It was with this thought – about the disparity that occurs at Christmas – that my husband and I decided to adopt a new philosophy about gifts and Christmas. One that we hope will begin to teach the difference between NEED and WANT, one that will engage us in thinking and doing for others and one that will still give our children a memorable Christmas.   It is a two-fold approach; keep Christmas magically manageable while turning the larger focus on helping others.  This Christmas I think gave me a great foundation for the first ½ of this equation; keeping Christmas magically manageable.
Our children still get gifts.  But they are just a few well thought out ones, rather than a crazy abundance that has become the hallmark of Christmas for many.  Here I have to pause to reflect on Christmases past when I went ridiculously crazy and filled rooms with gifts.  I understand the thrill of the hunt for the hot new gifts, I get the beauty of overabundance, I certainly have felt the thrill of having my oldest child come down to more gifts than he could have possibly opened in a week – no joke, the poor little guy begged to stop opening gifts.  So I say this, few gifts and well thought out gifts, with no judgment on those who like me have done the overboard thing. 
Thanks to a pin on pinterest, our gift giving is simply four gifts; something you want, something you need, something you wear, something you read.  I had a great time researching perfect gift to fit each category and ended up with great gifts for each of the children.  Now two of my children are so young that everything Christmas is new to them, starting a new tradition with them was easy.  Luckily my oldest just rolls with the punches and has never been one to care for lots and lots of gifts – I think I ruined him with that one Christmas of crazy overabundance.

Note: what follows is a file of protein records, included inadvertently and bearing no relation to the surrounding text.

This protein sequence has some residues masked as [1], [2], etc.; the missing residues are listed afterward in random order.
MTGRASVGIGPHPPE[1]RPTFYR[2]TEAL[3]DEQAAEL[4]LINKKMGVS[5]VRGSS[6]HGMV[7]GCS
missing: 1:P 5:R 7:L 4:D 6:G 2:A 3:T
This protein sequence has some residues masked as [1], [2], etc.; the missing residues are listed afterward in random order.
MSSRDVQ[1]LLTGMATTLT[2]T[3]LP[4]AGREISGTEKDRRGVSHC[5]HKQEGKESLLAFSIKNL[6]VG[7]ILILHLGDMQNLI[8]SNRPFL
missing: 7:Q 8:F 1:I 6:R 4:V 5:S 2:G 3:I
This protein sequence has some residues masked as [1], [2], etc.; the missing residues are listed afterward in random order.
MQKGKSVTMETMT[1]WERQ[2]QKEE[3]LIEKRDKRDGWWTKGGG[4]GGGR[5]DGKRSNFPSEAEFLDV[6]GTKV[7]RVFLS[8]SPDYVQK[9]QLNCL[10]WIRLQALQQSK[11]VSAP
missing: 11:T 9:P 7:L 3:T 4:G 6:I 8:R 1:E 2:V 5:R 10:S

The four well thought out gifts for each child, a large family gift and fun filled stockings – that’s it!  It made for a less stressful Christmas for us in terms of shopping, and took not one iota of magic away from Christmas.  In fact I would argue it may have been even more magical as our focus was not on a bunch of gifts, but on the few we had and enjoying them together.
As for the second half of the equation - turning the larger focus on helping others - it’s a new work in progress.  We certainly are always open to opportunities that present themselves, but for now we are working on establishing a family mission statement that we hope will inform our focus on helping others during the holidays and beyond.   We have some ideas and are excited to see what happens this next year! 
Two asides:
  I am aware these are not a completely novel ideas, they might not even be the best ones, but they are what we think will work for our family and I believe it will be fun to see our kids start to take a more active role in helping others as they grow up.  Our youngest ones are one and two years old, but it is my hope that if we pattern this new Christmas equation for them, they will eagerly join as able and even help shape and expand the ideas and traditions as they grow up. 
You may also wonder where God is in this conversation and these decisions, especially in light of the fact that we are talking about Christmas. He is at the very heart of this.  He is in the reduction of the gifts and in the magnification of helping others.  He is in the desire to raise children who think of others as automatically as breathing.  He just does not have to be mentioned at every turn, for us He is bigger than that.